June 10, 2009
From seismologist Brian Stump, the Albritton Professor of Geological Sciences in SMU's Dedman College :
Prof. Brian Stump
The recent earthquakes that have occurred near Dallas-Fort Worth and Cleburne are not unexpected: They illustrate the earth's natural dynamic nature. Rocks in the earth's crust store energy that is relieved when faults slip, and this motion generates the waves that are felt or recorded during an earthquake. In the stable part of the continental crust, such as the DFW area, the release of stored energy occasionally results in small earthquakes like those recently observed. It is not unusual for these events to occur in sequence over a short period of time.
Typically, we expect more than a million magnitude 2.0 earthquakes and 100,000 magnitude 3.0 global earthquakes in a single year. These recent North Texas events would cause little concern in seismically active areas like California, where energy stored in the Earth is much greater and constantly being released and regenerated along plate boundaries such as the San Andreas Fault.
In North Texas the sources of new strain energy are believed to be small and historical records suggest that local earthquakes are small to moderate in size.
Questions have been raised as to whether these very small earthquakes can be related to man-made activities, such as the extraction or injection of fluid into the crust that occurs in oil and gas production: Current information about these earthquakes cannot provide a definitive answer. Improved monitoring of earthquake locations and further characterization of the earthquake sequence may provide some insight into this issue. SMU scientists are installing 10 seismic monitoring stations (on loan from the Incorporated Research Institutions in Seismology and supported by the National Science Foundation) in the affected North Texas areas to help provide some answers.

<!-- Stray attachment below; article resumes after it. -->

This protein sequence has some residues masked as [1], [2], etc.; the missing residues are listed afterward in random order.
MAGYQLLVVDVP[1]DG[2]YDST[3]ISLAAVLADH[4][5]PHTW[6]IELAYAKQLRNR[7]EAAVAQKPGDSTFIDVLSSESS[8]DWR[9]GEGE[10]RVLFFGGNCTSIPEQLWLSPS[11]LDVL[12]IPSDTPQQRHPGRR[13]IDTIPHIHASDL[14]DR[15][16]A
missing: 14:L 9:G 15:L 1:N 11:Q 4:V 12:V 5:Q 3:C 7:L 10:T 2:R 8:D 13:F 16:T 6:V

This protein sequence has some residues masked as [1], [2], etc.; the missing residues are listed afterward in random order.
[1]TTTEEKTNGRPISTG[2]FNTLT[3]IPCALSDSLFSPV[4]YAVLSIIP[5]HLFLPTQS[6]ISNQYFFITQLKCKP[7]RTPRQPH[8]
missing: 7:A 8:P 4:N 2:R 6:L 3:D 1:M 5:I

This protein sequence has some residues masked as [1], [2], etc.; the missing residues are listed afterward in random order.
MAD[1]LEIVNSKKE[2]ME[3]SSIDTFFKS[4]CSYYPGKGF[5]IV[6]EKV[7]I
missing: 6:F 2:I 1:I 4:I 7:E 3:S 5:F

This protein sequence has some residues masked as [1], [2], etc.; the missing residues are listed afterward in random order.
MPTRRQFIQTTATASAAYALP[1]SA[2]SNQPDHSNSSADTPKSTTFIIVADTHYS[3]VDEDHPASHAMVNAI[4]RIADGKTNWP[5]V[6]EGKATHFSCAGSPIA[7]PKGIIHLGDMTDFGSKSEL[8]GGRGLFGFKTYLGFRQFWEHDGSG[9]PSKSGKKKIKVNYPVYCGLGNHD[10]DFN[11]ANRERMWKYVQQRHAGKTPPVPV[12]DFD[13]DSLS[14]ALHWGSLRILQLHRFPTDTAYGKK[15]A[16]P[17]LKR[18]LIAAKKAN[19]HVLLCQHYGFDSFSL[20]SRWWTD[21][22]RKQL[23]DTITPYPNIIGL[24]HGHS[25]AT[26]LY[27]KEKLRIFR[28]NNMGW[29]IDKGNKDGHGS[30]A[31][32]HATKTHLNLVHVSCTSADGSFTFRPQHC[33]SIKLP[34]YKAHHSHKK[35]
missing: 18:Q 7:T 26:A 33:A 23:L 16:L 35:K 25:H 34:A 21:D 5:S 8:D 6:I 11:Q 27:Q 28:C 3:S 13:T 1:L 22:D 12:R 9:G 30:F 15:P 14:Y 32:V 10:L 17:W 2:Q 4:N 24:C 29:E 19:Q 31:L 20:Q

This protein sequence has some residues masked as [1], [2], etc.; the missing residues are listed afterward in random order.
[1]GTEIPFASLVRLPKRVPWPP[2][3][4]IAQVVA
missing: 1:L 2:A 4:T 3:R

It is important to remember that these events are very small, barely perceptible to humans, and that they are nearly 1,000 times smaller in energy (several magnitude levels) than earthquakes that are capable of causing significant property damage. The study of these events is motivated by scientific interest in how processes work in the Earth’s crust, how such earthquake sequences form and vanish, why such events are localized to a particular location, and how stress in the North Texas area builds and is released.
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